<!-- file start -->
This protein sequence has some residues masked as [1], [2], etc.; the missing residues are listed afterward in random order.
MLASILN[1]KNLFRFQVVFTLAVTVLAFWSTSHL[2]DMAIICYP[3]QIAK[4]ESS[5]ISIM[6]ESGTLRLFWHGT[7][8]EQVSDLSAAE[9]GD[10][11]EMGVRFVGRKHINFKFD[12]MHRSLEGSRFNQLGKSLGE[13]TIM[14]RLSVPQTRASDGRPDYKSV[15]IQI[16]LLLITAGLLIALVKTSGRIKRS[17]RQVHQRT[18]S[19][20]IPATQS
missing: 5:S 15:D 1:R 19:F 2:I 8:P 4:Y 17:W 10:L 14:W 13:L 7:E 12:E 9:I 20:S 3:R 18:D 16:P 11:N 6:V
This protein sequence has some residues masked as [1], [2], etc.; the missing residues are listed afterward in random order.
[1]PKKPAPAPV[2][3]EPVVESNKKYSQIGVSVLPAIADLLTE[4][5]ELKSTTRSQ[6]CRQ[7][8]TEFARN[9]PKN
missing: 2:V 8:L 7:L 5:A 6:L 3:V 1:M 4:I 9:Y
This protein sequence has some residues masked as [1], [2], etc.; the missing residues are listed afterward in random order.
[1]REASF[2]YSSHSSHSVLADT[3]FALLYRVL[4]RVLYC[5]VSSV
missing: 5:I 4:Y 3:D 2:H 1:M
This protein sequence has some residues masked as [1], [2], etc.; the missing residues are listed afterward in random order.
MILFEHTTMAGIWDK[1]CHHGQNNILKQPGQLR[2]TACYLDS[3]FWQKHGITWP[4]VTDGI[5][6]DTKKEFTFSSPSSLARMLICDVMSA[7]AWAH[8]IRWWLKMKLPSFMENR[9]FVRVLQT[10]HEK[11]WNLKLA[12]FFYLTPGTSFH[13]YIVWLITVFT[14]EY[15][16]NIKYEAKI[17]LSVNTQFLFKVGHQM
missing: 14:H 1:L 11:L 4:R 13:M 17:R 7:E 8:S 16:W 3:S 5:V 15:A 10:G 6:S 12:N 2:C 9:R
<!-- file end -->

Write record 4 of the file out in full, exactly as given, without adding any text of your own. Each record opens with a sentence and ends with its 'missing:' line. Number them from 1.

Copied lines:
This protein sequence has some residues masked as [1], [2], etc.; the missing residues are listed afterward in random order.
MILFEHTTMAGIWDK[1]CHHGQNNILKQPGQLR[2]TACYLDS[3]FWQKHGITWP[4]VTDGI[5][6]DTKKEFTFSSPSSLARMLICDVMSA[7]AWAH[8]IRWWLKMKLPSFMENR[9]FVRVLQT[10]HEK[11]WNLKLA[12]FFYLTPGTSFH[13]YIVWLITVFT[14]EY[15][16]NIKYEAKI[17]LSVNTQFLFKVGHQM
missing: 14:H 1:L 11:L 4:R 13:M 17:R 7:E 8:S 16:W 3:S 5:V 15:A 10:G 6:S 12:N 2:C 9:R